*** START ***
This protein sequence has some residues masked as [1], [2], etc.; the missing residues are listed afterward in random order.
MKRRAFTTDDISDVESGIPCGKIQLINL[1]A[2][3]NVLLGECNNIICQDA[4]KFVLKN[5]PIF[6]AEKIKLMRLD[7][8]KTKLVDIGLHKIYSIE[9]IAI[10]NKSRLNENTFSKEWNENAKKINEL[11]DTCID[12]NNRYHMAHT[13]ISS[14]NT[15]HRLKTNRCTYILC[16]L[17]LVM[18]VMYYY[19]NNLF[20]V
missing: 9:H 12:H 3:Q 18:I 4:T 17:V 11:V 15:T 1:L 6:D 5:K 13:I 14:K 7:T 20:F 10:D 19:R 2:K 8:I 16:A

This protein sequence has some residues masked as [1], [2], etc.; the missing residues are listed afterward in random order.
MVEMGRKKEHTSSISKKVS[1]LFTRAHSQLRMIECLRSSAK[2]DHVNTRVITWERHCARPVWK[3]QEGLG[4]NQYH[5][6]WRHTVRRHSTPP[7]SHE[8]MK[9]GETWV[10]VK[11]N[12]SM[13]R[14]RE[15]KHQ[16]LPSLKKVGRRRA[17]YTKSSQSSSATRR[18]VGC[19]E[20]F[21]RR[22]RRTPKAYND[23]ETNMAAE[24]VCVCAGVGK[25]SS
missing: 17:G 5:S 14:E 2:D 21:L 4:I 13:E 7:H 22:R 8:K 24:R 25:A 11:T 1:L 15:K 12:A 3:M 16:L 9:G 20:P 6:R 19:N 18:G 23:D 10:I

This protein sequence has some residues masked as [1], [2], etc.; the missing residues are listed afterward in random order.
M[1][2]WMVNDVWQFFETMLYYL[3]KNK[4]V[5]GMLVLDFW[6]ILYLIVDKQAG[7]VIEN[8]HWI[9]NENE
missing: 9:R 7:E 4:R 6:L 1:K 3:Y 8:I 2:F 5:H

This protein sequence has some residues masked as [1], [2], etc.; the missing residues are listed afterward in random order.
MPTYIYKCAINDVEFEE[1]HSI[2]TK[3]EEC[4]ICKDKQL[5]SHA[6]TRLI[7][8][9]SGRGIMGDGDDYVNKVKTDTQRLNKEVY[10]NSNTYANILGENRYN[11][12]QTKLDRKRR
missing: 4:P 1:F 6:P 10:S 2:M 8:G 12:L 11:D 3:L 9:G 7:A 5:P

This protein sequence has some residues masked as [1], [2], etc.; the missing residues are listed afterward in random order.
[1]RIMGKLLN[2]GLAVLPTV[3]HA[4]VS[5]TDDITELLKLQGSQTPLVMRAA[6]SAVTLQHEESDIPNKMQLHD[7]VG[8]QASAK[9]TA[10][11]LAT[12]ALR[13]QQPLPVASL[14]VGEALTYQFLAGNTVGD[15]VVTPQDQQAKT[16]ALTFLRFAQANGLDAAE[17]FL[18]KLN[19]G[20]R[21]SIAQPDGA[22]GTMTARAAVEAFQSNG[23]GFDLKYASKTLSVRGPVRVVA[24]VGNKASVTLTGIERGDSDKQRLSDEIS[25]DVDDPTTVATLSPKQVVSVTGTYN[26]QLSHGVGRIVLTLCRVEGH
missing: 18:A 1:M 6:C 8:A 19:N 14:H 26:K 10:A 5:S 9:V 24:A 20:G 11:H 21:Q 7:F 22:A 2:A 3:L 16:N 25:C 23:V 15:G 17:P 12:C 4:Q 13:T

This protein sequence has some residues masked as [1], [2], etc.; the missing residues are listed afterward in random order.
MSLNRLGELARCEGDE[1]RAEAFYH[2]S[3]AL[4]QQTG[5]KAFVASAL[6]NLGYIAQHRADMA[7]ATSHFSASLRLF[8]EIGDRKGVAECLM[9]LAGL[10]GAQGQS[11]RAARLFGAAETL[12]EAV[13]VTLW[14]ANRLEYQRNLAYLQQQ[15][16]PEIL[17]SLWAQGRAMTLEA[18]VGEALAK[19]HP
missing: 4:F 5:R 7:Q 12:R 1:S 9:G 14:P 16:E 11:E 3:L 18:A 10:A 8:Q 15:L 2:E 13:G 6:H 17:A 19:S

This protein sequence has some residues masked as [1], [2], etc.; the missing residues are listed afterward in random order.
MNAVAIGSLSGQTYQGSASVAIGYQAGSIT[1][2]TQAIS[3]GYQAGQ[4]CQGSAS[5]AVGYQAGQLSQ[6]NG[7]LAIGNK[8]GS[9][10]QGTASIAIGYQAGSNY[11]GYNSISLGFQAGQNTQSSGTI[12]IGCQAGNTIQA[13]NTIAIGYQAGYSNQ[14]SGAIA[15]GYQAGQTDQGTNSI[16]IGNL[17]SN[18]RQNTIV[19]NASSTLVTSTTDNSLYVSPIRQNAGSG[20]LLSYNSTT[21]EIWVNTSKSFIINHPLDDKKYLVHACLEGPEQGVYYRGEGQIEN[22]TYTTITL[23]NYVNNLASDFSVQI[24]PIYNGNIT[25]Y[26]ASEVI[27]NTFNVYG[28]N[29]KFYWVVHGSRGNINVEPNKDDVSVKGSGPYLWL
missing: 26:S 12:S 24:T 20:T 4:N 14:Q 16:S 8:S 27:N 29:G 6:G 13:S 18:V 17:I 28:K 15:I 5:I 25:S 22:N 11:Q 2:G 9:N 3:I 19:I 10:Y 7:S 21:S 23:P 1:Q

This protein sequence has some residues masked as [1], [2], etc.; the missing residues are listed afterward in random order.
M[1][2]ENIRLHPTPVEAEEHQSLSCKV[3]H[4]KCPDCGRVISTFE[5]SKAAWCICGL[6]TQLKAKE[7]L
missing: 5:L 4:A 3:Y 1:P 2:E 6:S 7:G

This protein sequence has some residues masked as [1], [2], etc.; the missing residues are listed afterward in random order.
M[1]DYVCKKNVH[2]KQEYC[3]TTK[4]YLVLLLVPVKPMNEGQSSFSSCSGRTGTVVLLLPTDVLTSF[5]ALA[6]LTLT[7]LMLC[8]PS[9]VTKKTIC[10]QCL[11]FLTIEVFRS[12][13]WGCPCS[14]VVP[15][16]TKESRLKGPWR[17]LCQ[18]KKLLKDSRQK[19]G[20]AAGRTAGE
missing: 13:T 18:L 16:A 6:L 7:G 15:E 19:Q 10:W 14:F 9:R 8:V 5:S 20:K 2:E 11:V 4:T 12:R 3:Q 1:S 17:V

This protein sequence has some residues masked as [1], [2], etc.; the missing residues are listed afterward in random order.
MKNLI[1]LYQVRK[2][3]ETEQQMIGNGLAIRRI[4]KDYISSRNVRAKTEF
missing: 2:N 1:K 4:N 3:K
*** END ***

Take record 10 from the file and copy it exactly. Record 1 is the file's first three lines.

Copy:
This protein sequence has some residues masked as [1], [2], etc.; the missing residues are listed afterward in random order.
MKNLI[1]LYQVRK[2][3]ETEQQMIGNGLAIRRI[4]KDYISSRNVRAKTEF
missing: 2:N 1:K 4:N 3:K